The issues of control and care which some of the clients showed may have resulted in some negative interactions with allied healthcare professionals (AHPs) and medical and nursing staff. The clients in this study had elicited negative reciprocations of roles, which resulted in not getting the care they needed owing to being thought of as “difficult” or “uncooperative”. This was the case with the first CAT client who had been discharged from the care of a Consultant in London because she demanded more information regarding the evidence base for proposed tests and treatment. Another client was initially unable to accept their need for adaptive equipment such as a walking aid. Procedures of this nature may result in the client abandoning their professional carers or in their professional carers abandoning them by discharging them. This client had been previously discharged from their out-patient Physiotherapy treatment. Following CAT this client was able to have Physiotherapy and felt less self-conscious walking with a walking aid.

CAT clients in this study reported better interactions with their care network following and towards the end of their therapy. I was able to liaise with one client’s surgeon (with the permission of the client) to help him understand why he found a series of medical procedures more distressing in comparison with the surgeon’s other patients. Sharing information drawn from the client’s SDR helped to ease his distress and created more tolerance for, and understanding of, him amongst those providing his care. Another client was able to tolerate using a walking aid and engage in physiotherapy following their CAT, as one of their exits was tolerating feeling/looking vulnerable and asking others for support. Negative interactions resulted in clients not feeling listened to and their needs not being met. They were able to come to an understanding as to why they were finding adjusting to their changed sense of self following ABI so difficult to accept. In the safe space of the therapy, they were able to reflect on the fact and on the meaning of what had happened to them. The shared understanding developed in therapy enabled clients to grieve for, accept, and then start to create exits or alternative strategies for living with, their brain injury. Through the process of the therapy, clients began to become more accepting of themselves, and more able to take care of themselves and to accept help from others.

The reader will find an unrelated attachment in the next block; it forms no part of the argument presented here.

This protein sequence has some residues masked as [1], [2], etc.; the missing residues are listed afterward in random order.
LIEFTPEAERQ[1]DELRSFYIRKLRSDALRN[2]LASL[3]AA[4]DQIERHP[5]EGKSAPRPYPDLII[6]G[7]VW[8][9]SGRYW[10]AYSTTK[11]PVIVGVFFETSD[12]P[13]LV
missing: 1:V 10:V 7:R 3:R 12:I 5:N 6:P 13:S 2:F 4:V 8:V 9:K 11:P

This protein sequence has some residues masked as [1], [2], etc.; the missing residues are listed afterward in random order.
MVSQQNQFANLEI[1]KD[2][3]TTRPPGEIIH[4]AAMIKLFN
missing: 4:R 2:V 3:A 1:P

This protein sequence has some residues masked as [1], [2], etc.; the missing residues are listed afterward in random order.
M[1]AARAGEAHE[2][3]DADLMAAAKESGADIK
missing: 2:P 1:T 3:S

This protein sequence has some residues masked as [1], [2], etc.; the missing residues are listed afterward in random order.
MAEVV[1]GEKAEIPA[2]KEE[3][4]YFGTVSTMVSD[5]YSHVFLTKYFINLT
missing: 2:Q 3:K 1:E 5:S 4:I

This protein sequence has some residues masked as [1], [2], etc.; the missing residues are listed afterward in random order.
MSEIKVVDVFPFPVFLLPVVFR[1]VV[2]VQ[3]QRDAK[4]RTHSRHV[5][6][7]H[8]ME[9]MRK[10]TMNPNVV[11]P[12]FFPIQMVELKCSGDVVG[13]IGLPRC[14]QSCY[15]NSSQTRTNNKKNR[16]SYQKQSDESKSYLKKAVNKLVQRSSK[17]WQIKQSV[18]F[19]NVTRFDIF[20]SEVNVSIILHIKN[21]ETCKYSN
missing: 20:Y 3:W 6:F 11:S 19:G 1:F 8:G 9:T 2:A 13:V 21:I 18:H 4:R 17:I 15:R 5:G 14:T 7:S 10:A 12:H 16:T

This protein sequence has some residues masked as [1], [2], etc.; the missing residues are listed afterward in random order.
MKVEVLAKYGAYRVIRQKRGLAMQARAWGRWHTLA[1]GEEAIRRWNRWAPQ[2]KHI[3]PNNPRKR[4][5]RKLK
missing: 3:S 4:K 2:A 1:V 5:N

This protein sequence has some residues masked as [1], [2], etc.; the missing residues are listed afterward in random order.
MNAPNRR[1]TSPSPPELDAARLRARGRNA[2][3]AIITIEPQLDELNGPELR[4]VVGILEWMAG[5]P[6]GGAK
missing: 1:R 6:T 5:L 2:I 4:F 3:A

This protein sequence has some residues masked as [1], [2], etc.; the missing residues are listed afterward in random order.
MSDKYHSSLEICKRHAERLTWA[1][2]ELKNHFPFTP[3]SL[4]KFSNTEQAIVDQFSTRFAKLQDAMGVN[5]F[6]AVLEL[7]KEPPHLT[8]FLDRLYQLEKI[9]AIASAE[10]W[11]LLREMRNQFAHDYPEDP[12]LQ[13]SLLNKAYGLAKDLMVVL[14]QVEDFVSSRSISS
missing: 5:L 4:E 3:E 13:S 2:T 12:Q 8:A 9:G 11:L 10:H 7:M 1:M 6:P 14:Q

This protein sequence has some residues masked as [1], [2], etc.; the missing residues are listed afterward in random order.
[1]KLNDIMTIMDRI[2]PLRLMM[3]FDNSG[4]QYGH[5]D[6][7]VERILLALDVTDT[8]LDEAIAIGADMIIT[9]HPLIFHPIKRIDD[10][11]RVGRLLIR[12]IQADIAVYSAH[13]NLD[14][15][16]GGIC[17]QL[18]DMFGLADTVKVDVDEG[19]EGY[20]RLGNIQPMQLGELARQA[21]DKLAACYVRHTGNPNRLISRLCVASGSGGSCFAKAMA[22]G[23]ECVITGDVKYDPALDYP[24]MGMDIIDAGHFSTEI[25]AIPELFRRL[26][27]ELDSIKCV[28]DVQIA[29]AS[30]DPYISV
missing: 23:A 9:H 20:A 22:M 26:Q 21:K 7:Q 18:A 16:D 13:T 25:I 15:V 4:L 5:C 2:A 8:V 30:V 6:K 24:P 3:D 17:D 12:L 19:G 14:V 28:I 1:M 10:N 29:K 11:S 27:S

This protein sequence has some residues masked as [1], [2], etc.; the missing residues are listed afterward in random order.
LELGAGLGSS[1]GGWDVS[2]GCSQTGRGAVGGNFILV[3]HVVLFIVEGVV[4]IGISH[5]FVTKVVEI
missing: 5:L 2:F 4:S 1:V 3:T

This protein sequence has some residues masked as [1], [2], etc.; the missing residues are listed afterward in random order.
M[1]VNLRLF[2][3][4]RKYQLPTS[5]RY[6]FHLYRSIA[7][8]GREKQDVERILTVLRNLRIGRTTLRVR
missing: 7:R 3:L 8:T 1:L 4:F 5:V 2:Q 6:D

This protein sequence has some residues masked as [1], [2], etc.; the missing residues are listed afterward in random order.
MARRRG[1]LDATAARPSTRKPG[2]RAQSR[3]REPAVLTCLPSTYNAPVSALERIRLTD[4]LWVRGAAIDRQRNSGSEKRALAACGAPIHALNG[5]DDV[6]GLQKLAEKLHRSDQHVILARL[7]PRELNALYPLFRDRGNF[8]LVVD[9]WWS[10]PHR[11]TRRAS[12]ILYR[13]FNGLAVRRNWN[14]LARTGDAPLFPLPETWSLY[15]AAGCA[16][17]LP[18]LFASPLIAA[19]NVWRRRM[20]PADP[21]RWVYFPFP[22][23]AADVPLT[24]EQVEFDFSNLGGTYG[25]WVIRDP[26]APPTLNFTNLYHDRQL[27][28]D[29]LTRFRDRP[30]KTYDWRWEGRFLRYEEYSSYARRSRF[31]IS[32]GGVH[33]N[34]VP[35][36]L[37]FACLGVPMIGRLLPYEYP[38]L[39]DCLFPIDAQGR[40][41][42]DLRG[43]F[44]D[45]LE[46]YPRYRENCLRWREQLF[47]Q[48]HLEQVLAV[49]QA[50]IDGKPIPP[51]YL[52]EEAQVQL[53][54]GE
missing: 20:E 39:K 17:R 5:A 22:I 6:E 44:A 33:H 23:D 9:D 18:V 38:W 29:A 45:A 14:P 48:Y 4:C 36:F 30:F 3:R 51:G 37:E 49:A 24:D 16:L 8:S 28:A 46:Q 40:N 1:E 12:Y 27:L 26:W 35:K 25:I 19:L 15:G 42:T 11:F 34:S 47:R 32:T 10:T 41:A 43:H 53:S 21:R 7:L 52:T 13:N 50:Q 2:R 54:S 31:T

One client, who was a new parent at the time she had an ABI, was able to bond successfully with her child despite having little or no memory for the early months in her child’s first year of life.

In CAT with people recovering from a brain injury, the aim is to reunite the client with their strengths and help them to develop alternative coping strategies whilst the therapy provides the scaffolding for this process to take place. CAT may provide the scaffolding for people to develop alternative coping strategies or exits and come to terms with their brain injury and be able to accept help and care. Nehmad (2010) proposed practising “enhanced CAT” which involves explicitly eliciting from the client what their healthy roles and procedures are. The client’s SDRs include their healthy roles and procedures as well as their ineffective or unhelpful ones. CAT may facilitate their recovery and may reconnect them with their past strengths and needs as well as with their current ones.

Fig 1

The Reciprocal Role Procedures (RRP’s) and ways of managing feelings which make recovery from mild and moderate ABI even more distressing than usual are those which involve striving and sustained action towards the desired Top Role. See Figure 1 for a composite Sequential Diagrammatic Reformulation (SDR) found with all the ABI clients. The presence of this kind of procedure may put a person at a greater risk of anxiety, depression, emotional distress and suffering, because due to brain injury fatigue the person no longer has the mental and physical stamina to enact the striving procedure. This leaves the person trapped in the Bottom Role, in the often unbearable position of being in touch with unmanageable feelings and unmet needs. In addition, they are unlikely to have a positive outcome from their brain injury rehabilitation. This evaluation found that the standard community brain injury rehabilitation intervention of advice and education regarding pacing activity to aid clients’ recovery from fatigue was not effective in these clients prior to them having CAT. Following CAT they were able to create exits from this procedure such as “feeling more and acting less” and were able to gradually increase activity and pace themselves appropriately.

The common exits from unhelpful or incomplete procedures which the ABI clients demonstrated in this study were around acceptance of how they are now in relation to how they were before their injury. This has resulted in unexpected and unrealized potential for developing in another direction both as a person but also in terms of career choice.

Results

CAT client 1: HADs, CORE and SF–36. All measures show clinically significant changes from pre - to post-therapy scores.
(See Appendix)

CAT client 2: HADs, CORE and SF–36. See Appendix. This client showed some improvement post therapy. Reasons for lower function in some areas are suggested in the discussion.

CAT client 3: HADs, CORE, and SF–36. See Appendix. Post therapy this client showed improvement. Reasons for other changes are suggested in the discussion.